After playing two rounds of Survios‘ Raw Data virtual reality shooter on the HTC Vive, I was sweating. The two-player cooperative demo is one of the first to show that VR can be a multiplayer experience, which could be a critical component in helping this take off as a social experience.
VR is expected to be a $30 billion industry by 2020, according to Digi-Capital, and you can bet we’re going to see a ton of demos unveiled next week at the Game Developers Conference in San Francisco. Survios will show Raw Data at the Epic Games and SteamVR booths on the show floor.
I played this game at a Survios pad in San Francisco recently with a HTC Vive Pre headset, which is not yet the final VR hardware which launches in the first week of April. It is an experience where you can roam around on a “safe area” on the floor and shoot in a 360-degree arena.
It is a visceral experience, like stepping into another world. The sci-fi arena is relatively simple. Humanoid robots wake up in their pods. They emerge and start attacking you from every direction. You have to spin around and hold them at bay. You have one other human partner to cover an area, and so you can fight back to back. I was able to move around in a 15-by-15-foot space, while my partner did a same with a separate Vive Pre system on a different PC.
Survios has created a game with a tactile feel. You have two untethered controllers, one in each hand. You use them as if you were holding real objects, like a couple of handguns. I picked up the guns and fired in different directions at the same time, shooting multiple robots. I had to move my hands toward a belt in order to reload the guns. It didn’t happen automatically with just a button push.
I also fired a compound bow by putting one hand in the air, holding the bow, and pulling on the string with the other. I reached behind my bag to fetch another arrow. These motions are the essence of “active VR,” said James Iliff, cofounder and chief creative officer at Survios, who played alongside me.
All of that enables you to feel like your body is inside the virtual world. And while these controls may seem different to the console game player, they are much more intuitive for someone who has never played a video game.For instance, when the robots got really close to me, I pulled out my katana and sliced them by swinging my arm. (Yes, anybody standing near me would have gotten sliced too).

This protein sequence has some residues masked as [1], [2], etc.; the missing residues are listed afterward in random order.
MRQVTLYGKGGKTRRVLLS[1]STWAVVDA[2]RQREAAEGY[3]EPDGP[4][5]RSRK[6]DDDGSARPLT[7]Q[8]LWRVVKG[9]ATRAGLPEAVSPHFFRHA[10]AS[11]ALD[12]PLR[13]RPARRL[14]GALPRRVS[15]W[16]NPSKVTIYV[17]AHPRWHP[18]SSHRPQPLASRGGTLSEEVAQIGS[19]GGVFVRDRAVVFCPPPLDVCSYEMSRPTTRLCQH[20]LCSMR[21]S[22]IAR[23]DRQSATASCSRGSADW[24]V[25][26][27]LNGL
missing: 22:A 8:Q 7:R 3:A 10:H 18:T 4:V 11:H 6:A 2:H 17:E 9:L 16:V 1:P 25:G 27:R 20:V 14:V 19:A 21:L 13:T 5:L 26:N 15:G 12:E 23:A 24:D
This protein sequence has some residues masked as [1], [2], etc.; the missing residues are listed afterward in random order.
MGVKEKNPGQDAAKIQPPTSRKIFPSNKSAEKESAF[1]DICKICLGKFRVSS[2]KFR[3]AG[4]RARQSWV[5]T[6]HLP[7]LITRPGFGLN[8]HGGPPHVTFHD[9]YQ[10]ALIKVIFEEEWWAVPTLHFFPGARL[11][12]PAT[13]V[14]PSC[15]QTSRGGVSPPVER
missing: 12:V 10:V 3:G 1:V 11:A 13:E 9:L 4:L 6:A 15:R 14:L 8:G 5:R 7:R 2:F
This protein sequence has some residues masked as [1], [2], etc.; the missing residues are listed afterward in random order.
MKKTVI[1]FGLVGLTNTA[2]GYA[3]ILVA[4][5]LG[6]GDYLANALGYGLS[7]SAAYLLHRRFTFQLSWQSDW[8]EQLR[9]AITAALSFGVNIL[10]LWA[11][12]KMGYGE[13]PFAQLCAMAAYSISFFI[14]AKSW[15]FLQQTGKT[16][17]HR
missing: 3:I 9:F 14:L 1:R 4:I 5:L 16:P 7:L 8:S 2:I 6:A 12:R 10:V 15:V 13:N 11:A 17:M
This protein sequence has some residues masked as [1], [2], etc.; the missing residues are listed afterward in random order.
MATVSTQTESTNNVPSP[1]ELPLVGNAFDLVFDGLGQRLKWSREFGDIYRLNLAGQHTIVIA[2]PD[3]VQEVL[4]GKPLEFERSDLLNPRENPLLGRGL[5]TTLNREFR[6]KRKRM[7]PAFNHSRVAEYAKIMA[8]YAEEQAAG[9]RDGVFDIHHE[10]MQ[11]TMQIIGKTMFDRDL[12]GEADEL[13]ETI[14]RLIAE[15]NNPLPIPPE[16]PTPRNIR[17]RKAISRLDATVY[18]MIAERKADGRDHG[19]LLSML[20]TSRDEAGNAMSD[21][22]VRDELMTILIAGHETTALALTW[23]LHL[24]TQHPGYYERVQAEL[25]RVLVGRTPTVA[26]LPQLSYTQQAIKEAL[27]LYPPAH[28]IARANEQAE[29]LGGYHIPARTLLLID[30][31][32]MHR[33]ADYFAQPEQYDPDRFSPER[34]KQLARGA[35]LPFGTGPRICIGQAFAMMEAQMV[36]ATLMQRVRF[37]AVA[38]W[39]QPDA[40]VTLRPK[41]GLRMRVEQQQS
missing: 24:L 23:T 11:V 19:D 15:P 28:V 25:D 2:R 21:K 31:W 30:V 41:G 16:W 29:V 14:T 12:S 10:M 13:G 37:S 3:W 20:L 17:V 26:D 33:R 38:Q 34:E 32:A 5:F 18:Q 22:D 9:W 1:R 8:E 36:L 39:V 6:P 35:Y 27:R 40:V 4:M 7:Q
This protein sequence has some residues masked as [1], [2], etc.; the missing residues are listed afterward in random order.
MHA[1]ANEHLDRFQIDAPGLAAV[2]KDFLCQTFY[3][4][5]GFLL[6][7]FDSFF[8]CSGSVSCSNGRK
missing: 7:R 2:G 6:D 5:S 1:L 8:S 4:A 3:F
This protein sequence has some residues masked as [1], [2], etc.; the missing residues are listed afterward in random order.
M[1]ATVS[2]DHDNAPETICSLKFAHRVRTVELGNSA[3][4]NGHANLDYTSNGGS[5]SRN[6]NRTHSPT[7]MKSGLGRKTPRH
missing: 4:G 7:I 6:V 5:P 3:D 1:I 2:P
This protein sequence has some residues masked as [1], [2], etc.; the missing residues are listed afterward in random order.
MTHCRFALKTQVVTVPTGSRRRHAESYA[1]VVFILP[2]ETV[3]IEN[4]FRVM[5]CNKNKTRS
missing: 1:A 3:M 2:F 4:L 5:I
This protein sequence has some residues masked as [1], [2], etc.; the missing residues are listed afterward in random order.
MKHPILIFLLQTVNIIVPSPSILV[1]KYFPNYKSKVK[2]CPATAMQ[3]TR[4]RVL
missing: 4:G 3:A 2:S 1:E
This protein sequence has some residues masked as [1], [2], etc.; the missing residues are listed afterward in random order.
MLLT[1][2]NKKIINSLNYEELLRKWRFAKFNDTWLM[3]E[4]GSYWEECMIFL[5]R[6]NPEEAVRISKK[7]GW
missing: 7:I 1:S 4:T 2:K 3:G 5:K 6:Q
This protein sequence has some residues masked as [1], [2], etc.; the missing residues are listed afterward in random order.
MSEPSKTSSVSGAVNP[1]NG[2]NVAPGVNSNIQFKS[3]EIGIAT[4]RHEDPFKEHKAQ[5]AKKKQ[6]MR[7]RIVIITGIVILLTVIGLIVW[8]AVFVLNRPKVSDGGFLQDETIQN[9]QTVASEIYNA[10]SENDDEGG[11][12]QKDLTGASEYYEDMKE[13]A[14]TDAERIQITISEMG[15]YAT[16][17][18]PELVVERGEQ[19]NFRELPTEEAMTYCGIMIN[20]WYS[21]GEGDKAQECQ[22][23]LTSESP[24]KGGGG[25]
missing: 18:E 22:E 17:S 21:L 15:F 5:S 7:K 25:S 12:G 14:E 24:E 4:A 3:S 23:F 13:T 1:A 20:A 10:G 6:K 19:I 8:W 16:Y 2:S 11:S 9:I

It was pretty satisfying to chop the limbs and heads off of the robots. I threw grenades, too, by going through a tossing motion. And I fired a pump-action shotgun by moving my hands in pumping gestures and then firing with a trigger.
That was just one part of the game. The basic plot is that an evil corporation is stealing human brains and using them in robots, selling them for a profit. Your job is to extract the raw data at the company and expose it to the world.
During the course of the game, you can also do things like unlock terminals to access special weapons, abilities, upgrades, and deployable defenses. I benefited from the fact that I had a skilled partner, and we played through multiple waves of robots, which included flying drones.
Once in a while, the Vive seemed to lose sight of my arm or weapon. The gun or sword would point in a direction that was slightly off from where I thought I was aiming. But all in all, it was a great experience, even if it was not completely precise.
The good thing is that the Survios team has been working together five years and it is getting better with each demo. I liked the fact that this one was a more stationary experience, without too much motion. The previous demo, where there was a lot of movement, got me a little seasick.
And this demo was much better at accurately portraying close-range combat than the earliest zombie-shooting demo, Zombies on the Holodeck, that Survios showed me a couple of years ago. The team studied game design at the University of Southern California’s Mixed Reality Lab alongside Oculus VR founder Palmer Luckey.
Back then, Survios had to jury rig different systems together, like an Oculus Rift headset and Sony PlayStation Move controllers. The Vive experience is much more advanced than that.
I like the progress that Survios is making. The fact that I could move around a lot and get sweaty at the same time I was immersed in a game is quite an accomplishment, and it is one of the things that will make VR game experiences different from other kinds of couch-based games.
To date, Survios has raised $4.2 million in a round led by Shasta Ventures. It has about 35 people, and they’re all quite excited about the pending launches of the Vive Pre and the Oculus Rift (which goes on sale on March 28).
GamesBeatGamesBeat's creed when covering the game industry is "where passion meets business." What does this mean? We want to tell you how the news matters to you -- not just as a decision-maker at a game studio, but also as a fan of games. Whether you read our articles, listen to our podcasts, or watch our videos, GamesBeat will help you learn about the industry and enjoy engaging with it. How will you do that? Membership includes access to:
- Newsletters, such as DeanBeat
- The wonderful, educational, and fun speakers at our events
- Networking opportunities
- Special members-only interviews, chats, and "open office" events with GamesBeat staff
- Chatting with community members, GamesBeat staff, and other guests in our Discord
- And maybe even a fun prize or two
- Introductions to like-minded parties